How citizenship-for-sale and statelessness change cities

James Bridle (previously) is the latest contributor to The Atlantic's excellent series on the future of cities (Bruce Sterling, Molly Sauter, Adam Greenfield); in a new piece, Greenfield discusses the phenomenon of "virtual citizenship," and how it affects cities that are either turned into dumping-grounds for inconvenient poor people, or rootless, tax-dodging one-percenters.

It's an open secret that countries are willing to sell passports to the very wealthy — notoriously, New Zealand sold citizenship to Peter Thiel, who is part of a wave of Libertarian preppers who fantasize about going to ground in the south seas when the poors rise up to tax the rich — but I wasn't familiar with the phenomenon of Gulf States that trick stateless semi-enslaved laborers into becoming citizens of the obscure nation of Comoros, so they could be deported there when they agitated for human rights.

Statelessness and refugee crises have a powerful impact on the shape of cities, as does wealth inequality and looting.

For now, the weird enclaves of virtualized citizenship amount to an international, distributed version of gentrification—the urban scenario in which those with resources dramatically alter the social conditions in a city, with little benefit accruing to those who were there already, or cannot enter. The virtualization of citizenship mostly benefits those whose individual, state-sponsored sovereignty doesn't match their personal wealth. At the same time, the same mechanisms that allow Chinese citizens to establish businesses in Estonia and legal residency in Cyprus, and thus the EU, also disempower and marginalize the stateless populations of Emirati Bidoon and Syrian refugees.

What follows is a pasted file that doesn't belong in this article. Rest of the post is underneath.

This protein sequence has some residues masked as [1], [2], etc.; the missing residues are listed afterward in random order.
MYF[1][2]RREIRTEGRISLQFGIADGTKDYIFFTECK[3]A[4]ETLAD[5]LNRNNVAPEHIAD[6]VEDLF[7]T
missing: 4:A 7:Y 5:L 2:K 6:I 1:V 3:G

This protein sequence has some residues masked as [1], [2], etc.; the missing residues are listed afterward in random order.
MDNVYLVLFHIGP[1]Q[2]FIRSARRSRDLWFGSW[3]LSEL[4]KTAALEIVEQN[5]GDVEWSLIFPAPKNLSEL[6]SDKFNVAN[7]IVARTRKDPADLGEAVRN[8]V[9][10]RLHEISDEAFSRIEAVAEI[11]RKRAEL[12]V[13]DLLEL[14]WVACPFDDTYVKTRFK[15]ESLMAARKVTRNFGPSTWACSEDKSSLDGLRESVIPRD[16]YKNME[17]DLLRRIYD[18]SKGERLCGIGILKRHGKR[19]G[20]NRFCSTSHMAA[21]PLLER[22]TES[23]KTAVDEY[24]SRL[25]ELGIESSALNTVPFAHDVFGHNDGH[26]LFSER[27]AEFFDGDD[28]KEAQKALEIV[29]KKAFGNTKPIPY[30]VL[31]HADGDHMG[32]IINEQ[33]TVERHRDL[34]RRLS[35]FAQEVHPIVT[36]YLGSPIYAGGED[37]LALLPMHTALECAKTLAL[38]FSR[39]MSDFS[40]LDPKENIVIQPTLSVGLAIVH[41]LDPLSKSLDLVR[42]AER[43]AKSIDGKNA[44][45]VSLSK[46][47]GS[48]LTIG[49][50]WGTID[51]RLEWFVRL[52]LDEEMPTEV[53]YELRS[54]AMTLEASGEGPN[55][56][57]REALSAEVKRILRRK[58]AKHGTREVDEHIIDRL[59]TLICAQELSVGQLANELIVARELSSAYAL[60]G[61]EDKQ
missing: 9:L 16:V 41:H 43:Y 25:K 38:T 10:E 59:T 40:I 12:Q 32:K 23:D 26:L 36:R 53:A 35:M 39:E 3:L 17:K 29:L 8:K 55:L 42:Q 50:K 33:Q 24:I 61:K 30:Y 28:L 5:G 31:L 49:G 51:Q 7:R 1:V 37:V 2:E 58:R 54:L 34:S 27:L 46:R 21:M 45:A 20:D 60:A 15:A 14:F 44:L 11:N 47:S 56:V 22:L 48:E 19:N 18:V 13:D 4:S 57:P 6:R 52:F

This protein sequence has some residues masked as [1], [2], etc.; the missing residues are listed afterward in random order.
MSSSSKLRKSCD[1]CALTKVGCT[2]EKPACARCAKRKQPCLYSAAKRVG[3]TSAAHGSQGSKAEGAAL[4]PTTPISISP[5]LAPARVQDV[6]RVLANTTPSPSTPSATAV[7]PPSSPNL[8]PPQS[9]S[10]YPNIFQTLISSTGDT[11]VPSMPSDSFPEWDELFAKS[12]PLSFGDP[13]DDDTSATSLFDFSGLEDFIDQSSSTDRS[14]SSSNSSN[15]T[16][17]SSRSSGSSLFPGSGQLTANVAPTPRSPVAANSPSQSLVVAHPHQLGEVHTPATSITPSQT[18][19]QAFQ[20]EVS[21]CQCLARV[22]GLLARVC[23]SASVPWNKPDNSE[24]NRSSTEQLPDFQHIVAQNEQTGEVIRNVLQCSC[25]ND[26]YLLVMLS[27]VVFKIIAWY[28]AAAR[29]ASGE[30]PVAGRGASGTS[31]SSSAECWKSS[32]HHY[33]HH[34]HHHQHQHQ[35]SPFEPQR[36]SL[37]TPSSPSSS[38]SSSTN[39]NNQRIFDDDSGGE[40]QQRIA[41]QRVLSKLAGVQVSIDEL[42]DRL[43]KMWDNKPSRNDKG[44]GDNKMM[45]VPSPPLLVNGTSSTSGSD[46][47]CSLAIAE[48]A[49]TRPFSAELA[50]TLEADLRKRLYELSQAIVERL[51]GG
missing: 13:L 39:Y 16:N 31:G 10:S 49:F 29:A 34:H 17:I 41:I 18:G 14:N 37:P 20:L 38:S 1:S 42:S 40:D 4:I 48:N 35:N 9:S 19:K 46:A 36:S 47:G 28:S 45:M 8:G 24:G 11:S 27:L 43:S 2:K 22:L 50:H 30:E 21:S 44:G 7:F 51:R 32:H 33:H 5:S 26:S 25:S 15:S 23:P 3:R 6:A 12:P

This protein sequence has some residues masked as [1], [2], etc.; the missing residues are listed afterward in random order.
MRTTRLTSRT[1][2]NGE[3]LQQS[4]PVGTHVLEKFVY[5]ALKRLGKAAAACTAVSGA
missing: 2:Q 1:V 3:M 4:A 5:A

In principle, nothing would prevent the Estonian model from being generalized to other guarantors of state protection, including wider legal rights and health care, which are of more concern to the less fortunate. Estonia already runs its citizens' health-care registry on the blockchain—the cryptographic record that underlies Bitcoin, but that can be applied beyond currency transactions to verify the authenticity of a record via computational "proof of work." Blockchain health records allow both patients and medical practitioners to access and review their data, while securely tracking who has access to it. Independent groups are following suit, with start-ups such as Bitnation proposing a "peer-to-peer voluntary governance system" to replace the arbitrariness of birth as the decider of one's citizenship. Blockchain governance could allow for the creation of virtual citizenship and autonomous communities distinct from territorial nation-states.

The Rise of Virtual Citizenship [James Bridle/The Atlantic]